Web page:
Politics

Fen Labalme Profile Photo from DCSF

Net Neutrality: SaveTheInternet.com

Net Neutrality: SaveTheInternet.com This is chilling: decisions being made now will shape the future of the Internet for a generation. Before long, all media, TV, phone and the Web will come to your home via the same broadband connection. The dispute over net neutrality is about who'll control access to new and emerging technologies. From http://SaveTheInternet.com:
Congress is pushing a law that would abandon Network Neutrality, the Internet's First Amendment. Network neutrality prevents companies like AT&T, Verizon and Comcast from deciding which Web sites work best for you -- based on what site pays them the most. Your local library shouldn't have to outbid Barnes & Noble for the right to have its Web site open quickly on your computer.
Gregory Heller Profile Photo

Jim Hightower is podcasting!

Our client Jim Hightower has been podcasting for 6 years. He just didn't know it! For about the last 6 years, Hightower has been recording daily "Common Sense Commentaries" that air on radio stations around the country. When we started talking to Hightower's organization we realized that these 2 minute commentaries were ready made for podcasting. Earlier this year we relaunched JimHightower.com which features the text transcripts and now downloadable mp3 audio files of each daily commentary. You can subscribe the the PodCast feed either via FeedBurner or iTunes.
Aaron Pava Profile Photo

ABC News Responds to Save Ocean Beach

More success for SaveOceanBeach.org! ABC News ran a story on the proposed ban last night... "A GGNRA spokesman says that they've received between 400 and 500 emails and only 10 to 20 of those were in favor of an outright ban." As of this morning, 661 emails to park officials have been sent, and 29 "letters to the editor" to various papers via the web site. They are starting to take notice!
Fen Labalme Profile Photo from DCSF

White House involved in Election Phone Phreaking?

Found on Digg:

3 convicted of jamming phones to a Democratic get out the vote campaign in New Hampshire. Turns out there had been more than 2 dozen calls between these guys and the White House, all within 3 days of election day 2004. Recently the republican party had paid millions in legal bills to defend these people.

See the full story on CNN.com.

It's watergate all over again...

Aaron Pava Profile Photo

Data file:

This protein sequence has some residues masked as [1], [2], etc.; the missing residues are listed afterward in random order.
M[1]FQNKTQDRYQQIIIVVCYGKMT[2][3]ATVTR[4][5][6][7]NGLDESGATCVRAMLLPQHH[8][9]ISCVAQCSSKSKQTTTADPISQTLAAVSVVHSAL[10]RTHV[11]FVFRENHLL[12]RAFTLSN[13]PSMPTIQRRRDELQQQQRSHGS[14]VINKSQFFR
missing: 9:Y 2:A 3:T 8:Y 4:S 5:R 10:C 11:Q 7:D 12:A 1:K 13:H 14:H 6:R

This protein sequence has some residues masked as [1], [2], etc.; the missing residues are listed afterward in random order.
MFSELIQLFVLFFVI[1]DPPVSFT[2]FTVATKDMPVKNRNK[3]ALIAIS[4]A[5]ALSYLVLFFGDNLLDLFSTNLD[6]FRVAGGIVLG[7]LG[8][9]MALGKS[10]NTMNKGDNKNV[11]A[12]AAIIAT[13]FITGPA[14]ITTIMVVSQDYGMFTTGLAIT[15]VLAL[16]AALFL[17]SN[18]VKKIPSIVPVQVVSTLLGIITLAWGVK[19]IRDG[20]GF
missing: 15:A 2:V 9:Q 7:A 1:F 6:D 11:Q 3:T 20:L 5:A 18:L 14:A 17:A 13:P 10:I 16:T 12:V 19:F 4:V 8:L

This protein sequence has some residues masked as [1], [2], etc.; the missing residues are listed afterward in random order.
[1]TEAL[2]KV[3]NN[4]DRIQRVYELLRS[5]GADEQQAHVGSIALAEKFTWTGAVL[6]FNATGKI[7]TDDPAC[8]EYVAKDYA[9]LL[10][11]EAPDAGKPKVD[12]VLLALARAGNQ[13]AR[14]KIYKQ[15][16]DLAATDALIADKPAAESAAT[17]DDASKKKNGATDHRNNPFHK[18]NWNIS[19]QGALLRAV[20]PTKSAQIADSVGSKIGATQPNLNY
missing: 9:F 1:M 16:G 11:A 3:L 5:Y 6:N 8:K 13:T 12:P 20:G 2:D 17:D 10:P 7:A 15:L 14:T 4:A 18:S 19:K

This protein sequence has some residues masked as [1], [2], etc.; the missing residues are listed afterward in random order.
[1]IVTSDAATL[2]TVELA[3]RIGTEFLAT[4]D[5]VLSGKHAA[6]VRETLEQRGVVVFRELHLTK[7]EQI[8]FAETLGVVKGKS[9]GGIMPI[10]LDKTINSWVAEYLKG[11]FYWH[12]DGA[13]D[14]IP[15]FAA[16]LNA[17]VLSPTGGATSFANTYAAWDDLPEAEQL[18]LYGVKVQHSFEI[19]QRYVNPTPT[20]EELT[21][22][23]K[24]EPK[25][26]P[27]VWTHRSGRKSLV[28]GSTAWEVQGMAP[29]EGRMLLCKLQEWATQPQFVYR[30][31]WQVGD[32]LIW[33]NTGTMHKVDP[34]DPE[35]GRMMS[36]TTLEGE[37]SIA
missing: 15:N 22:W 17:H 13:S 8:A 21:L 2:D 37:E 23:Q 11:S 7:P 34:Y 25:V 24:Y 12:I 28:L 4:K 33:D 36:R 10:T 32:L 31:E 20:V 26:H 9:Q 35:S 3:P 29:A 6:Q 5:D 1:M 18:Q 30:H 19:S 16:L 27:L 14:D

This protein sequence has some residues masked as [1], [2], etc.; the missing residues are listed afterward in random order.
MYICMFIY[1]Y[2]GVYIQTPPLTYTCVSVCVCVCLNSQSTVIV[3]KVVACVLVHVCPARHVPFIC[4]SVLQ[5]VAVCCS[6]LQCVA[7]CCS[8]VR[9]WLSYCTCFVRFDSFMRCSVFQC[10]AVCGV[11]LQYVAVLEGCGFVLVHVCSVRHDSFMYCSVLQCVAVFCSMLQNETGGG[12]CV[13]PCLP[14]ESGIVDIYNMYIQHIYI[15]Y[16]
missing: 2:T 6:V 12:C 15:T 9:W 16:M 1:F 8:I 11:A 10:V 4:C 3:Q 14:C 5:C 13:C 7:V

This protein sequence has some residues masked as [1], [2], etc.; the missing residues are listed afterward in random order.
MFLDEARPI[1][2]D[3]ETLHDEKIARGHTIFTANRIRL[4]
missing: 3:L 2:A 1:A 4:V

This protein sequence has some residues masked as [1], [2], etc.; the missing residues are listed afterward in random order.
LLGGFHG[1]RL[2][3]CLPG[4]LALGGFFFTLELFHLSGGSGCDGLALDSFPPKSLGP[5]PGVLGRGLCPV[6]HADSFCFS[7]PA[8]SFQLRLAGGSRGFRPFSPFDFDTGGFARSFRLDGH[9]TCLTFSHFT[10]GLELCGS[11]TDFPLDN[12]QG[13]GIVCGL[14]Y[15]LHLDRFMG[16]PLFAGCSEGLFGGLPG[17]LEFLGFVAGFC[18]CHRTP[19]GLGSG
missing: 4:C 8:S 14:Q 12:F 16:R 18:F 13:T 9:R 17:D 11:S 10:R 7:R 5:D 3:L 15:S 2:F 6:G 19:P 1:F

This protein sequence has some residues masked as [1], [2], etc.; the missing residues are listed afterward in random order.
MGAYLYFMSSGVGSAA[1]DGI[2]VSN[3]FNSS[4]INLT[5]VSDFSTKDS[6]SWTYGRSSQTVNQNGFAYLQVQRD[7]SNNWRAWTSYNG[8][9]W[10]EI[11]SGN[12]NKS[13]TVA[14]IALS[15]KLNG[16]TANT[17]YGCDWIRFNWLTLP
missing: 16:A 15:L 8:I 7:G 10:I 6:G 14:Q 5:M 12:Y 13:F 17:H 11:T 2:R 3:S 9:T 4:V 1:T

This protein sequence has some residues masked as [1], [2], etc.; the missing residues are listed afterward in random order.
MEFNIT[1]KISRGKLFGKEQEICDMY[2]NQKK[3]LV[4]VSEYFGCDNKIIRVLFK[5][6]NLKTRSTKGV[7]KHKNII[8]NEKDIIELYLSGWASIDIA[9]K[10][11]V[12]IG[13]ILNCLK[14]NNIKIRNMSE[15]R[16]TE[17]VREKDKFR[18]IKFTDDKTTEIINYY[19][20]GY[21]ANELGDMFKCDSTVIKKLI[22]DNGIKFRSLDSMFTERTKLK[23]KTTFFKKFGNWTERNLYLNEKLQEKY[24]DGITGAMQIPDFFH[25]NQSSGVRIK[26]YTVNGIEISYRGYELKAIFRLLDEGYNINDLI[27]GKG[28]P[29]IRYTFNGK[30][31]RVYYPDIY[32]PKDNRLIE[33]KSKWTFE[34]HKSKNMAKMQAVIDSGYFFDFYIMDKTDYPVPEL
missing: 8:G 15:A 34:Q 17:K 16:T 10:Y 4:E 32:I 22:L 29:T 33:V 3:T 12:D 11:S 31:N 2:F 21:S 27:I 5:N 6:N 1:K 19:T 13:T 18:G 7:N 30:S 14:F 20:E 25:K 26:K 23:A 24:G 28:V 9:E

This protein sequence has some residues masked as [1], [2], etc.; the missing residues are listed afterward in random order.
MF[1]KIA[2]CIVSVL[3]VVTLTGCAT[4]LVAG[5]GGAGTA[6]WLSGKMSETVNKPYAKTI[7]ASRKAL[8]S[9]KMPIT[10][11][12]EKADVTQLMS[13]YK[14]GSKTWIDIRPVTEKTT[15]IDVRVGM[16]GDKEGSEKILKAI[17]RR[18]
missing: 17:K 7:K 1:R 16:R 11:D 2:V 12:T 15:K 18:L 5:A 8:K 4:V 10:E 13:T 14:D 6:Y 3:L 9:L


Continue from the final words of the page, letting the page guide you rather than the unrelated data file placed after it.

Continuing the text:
Save Ocean Beach - The Tide is Turning

Looks like SaveOceanBeach.org is really taking ground. Over 600 emails in the last week... Just was interviewed by The San Francisco Chronicle - and now ABC KRON4 is doing a story on the Fire Ban and our web site... Have we turned the tide?
Fen Labalme Profile Photo from DCSF

Voting Machines vs. Las Vegas Slot Machines

From How To Steal an Election: (washingtonpost.com)
It's easier to rig an electronic voting machine than a Las Vegas slot machine, says University of Pennsylvania visiting professor Steve Freeman. That's because Vegas slots are better monitored and regulated than America's voting machines...
Fen Labalme Profile Photo from DCSF

Thank you Harry Taylor

Yesterday Harry Taylor rose at one of those "Bush town hall" forums in North Carolina to tell President Bush that he's never felt more ashamed of the leadership of his country. He said Bush has asserted his right to tap phone calls without a warrant, to arrest people and hold them without charges and to revoke a woman's right to an abortion, among other things. After President Bush, was told by Harry that he should be ashamed of his policies, Bush defended the government's secret eavesdropping program Thursday and said he would not apologize for listening in on the phone and e-mail conversations of Americans talking to people with suspected al-Qaida links.

Gregory Heller Profile Photo

FEC Ruling on Blogging and the Internet in politics

Last week the FEC released a ruling on the regulation of blogging and the use of the internet in campaigns. The ruling has beeen seen as largely positive by the political blogging community. Basically it exempts political speech on the internet through blogs and podcasts from spending limits or regulations that apply to campaign spending while regulating paid advertising. The UPI has a good article about the ruling. I'd love to point you all to the FEC's website for more information, but 5 minutes of searching there did not turn up any good summary of the new rules.
Gregory Heller Profile Photo

NYT: "Politics Faces Sweeping Change Via the Web"

The NYT ran a good article on how the internet (blogging, podcasting, etc) are shaking up politics. Unfortunately the piece is a bit shallow and fails to go into great detail about spending on oneline campaigning, or even the recent FEC ruling on blogging. It does owever call attention to the work of John Edwards, John Kerry and Mark Warner to campaign online through blogging and audio and video casting on their campaign websites.
Aaron Pava Profile Photo

Where's the Beef (Lab)

Perhaps edible meat can be grown in a lab - without the animal? A possible solution to the industrial ranch industry.
Syndicate content